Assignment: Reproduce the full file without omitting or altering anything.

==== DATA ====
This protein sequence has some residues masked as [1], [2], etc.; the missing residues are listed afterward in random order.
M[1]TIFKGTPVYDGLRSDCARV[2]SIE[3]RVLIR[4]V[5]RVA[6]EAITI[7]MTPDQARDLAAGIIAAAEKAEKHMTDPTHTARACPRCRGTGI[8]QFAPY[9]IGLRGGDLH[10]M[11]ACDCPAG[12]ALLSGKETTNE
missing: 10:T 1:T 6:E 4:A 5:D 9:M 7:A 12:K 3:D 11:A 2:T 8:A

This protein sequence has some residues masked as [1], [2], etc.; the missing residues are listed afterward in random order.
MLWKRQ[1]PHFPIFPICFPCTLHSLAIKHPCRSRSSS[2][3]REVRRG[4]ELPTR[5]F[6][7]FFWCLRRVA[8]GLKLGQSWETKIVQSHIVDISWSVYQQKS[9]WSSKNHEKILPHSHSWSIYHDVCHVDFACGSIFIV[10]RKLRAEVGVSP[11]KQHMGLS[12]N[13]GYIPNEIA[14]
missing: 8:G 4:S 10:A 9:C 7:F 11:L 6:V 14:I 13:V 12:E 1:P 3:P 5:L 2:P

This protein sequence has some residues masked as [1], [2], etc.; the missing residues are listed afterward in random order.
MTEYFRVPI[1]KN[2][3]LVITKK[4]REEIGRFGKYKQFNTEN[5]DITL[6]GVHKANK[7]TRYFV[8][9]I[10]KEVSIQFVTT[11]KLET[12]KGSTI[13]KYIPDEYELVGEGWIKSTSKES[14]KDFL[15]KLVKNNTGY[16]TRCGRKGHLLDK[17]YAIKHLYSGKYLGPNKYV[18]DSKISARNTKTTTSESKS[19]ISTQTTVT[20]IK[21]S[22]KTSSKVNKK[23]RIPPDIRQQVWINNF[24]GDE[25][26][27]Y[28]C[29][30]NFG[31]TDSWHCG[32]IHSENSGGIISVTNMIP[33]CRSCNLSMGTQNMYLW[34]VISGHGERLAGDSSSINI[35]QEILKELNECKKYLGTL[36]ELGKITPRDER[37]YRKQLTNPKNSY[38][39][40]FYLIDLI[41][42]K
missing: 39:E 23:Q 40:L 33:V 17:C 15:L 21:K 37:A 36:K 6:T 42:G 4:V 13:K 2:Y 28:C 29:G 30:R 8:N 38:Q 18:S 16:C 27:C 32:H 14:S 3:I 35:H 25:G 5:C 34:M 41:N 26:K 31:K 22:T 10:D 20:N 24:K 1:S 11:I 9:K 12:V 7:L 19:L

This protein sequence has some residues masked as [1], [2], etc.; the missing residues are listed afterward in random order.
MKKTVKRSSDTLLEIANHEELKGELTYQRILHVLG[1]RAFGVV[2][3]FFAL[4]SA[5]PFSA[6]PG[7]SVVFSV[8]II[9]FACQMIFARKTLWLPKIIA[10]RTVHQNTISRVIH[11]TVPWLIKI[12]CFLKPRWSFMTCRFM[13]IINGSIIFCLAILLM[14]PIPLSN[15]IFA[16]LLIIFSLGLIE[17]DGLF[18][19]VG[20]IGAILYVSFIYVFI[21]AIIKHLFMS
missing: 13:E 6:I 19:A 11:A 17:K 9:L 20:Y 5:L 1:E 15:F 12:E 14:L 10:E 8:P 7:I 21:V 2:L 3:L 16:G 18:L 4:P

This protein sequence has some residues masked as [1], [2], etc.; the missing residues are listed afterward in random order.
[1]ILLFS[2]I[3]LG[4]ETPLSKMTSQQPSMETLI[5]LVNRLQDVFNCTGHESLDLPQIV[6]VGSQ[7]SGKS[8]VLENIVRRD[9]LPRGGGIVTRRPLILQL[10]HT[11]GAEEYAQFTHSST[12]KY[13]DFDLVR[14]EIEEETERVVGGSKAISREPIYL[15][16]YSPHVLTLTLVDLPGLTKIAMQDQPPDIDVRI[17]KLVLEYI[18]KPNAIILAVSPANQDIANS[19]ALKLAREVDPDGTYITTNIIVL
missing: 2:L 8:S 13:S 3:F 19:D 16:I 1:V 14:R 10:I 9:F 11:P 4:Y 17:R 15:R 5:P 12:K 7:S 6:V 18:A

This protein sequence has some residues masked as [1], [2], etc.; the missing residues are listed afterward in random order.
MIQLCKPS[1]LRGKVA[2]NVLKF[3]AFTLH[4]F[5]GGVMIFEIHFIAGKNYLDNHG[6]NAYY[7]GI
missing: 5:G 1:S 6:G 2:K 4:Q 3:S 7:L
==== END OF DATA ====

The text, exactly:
This protein sequence has some residues masked as [1], [2], etc.; the missing residues are listed afterward in random order.
M[1]TIFKGTPVYDGLRSDCARV[2]SIE[3]RVLIR[4]V[5]RVA[6]EAITI[7]MTPDQARDLAAGIIAAAEKAEKHMTDPTHTARACPRCRGTGI[8]QFAPY[9]IGLRGGDLH[10]M[11]ACDCPAG[12]ALLSGKETTNE
missing: 10:T 1:T 6:E 4:A 5:D 9:M 7:A 12:K 3:D 11:A 2:T 8:A

This protein sequence has some residues masked as [1], [2], etc.; the missing residues are listed afterward in random order.
MLWKRQ[1]PHFPIFPICFPCTLHSLAIKHPCRSRSSS[2][3]REVRRG[4]ELPTR[5]F[6][7]FFWCLRRVA[8]GLKLGQSWETKIVQSHIVDISWSVYQQKS[9]WSSKNHEKILPHSHSWSIYHDVCHVDFACGSIFIV[10]RKLRAEVGVSP[11]KQHMGLS[12]N[13]GYIPNEIA[14]
missing: 8:G 4:S 10:A 9:C 7:F 11:L 6:V 14:I 13:V 12:E 1:P 3:P 5:L 2:P

This protein sequence has some residues masked as [1], [2], etc.; the missing residues are listed afterward in random order.
MTEYFRVPI[1]KN[2][3]LVITKK[4]REEIGRFGKYKQFNTEN[5]DITL[6]GVHKANK[7]TRYFV[8][9]I[10]KEVSIQFVTT[11]KLET[12]KGSTI[13]KYIPDEYELVGEGWIKSTSKES[14]KDFL[15]KLVKNNTGY[16]TRCGRKGHLLDK[17]YAIKHLYSGKYLGPNKYV[18]DSKISARNTKTTTSESKS[19]ISTQTTVT[20]IK[21]S[22]KTSSKVNKK[23]RIPPDIRQQVWINNF[24]GDE[25][26][27]Y[28]C[29][30]NFG[31]TDSWHCG[32]IHSENSGGIISVTNMIP[33]CRSCNLSMGTQNMYLW[34]VISGHGERLAGDSSSINI[35]QEILKELNECKKYLGTL[36]ELGKITPRDER[37]YRKQLTNPKNSY[38][39][40]FYLIDLI[41][42]K
missing: 39:E 23:Q 40:L 33:V 17:C 15:L 21:K 37:A 36:K 6:T 42:G 4:V 13:K 2:Y 28:C 29:G 30:R 8:N 38:Q 18:S 16:C 27:C 32:H 14:S 3:I 35:H 25:G 5:C 34:M 41:N 26:K 31:K 22:T 10:D 20:N 24:K 1:S 11:I 9:K 12:V 7:L 19:L

This protein sequence has some residues masked as [1], [2], etc.; the missing residues are listed afterward in random order.
MKKTVKRSSDTLLEIANHEELKGELTYQRILHVLG[1]RAFGVV[2][3]FFAL[4]SA[5]PFSA[6]PG[7]SVVFSV[8]II[9]FACQMIFARKTLWLPKIIA[10]RTVHQNTISRVIH[11]TVPWLIKI[12]CFLKPRWSFMTCRFM[13]IINGSIIFCLAILLM[14]PIPLSN[15]IFA[16]LLIIFSLGLIE[17]DGLF[18][19]VG[20]IGAILYVSFIYVFI[21]AIIKHLFMS
missing: 13:E 6:I 19:A 11:A 17:K 9:L 20:Y 5:L 1:E 15:F 12:E 14:L 10:E 8:P 7:I 21:V 2:L 3:L 16:G 18:L 4:P

This protein sequence has some residues masked as [1], [2], etc.; the missing residues are listed afterward in random order.
[1]ILLFS[2]I[3]LG[4]ETPLSKMTSQQPSMETLI[5]LVNRLQDVFNCTGHESLDLPQIV[6]VGSQ[7]SGKS[8]VLENIVRRD[9]LPRGGGIVTRRPLILQL[10]HT[11]GAEEYAQFTHSST[12]KY[13]DFDLVR[14]EIEEETERVVGGSKAISREPIYL[15][16]YSPHVLTLTLVDLPGLTKIAMQDQPPDIDVRI[17]KLVLEYI[18]KPNAIILAVSPANQDIANS[19]ALKLAREVDPDGTYITTNIIVL
missing: 2:L 8:S 13:S 3:F 19:D 16:I 1:V 14:R 10:I 9:F 11:P 4:Y 17:R 15:R 5:P 12:K 7:S 6:V 18:A

This protein sequence has some residues masked as [1], [2], etc.; the missing residues are listed afterward in random order.
MIQLCKPS[1]LRGKVA[2]NVLKF[3]AFTLH[4]F[5]GGVMIFEIHFIAGKNYLDNHG[6]NAYY[7]GI
missing: 5:G 1:S 6:G 2:K 4:Q 3:S 7:L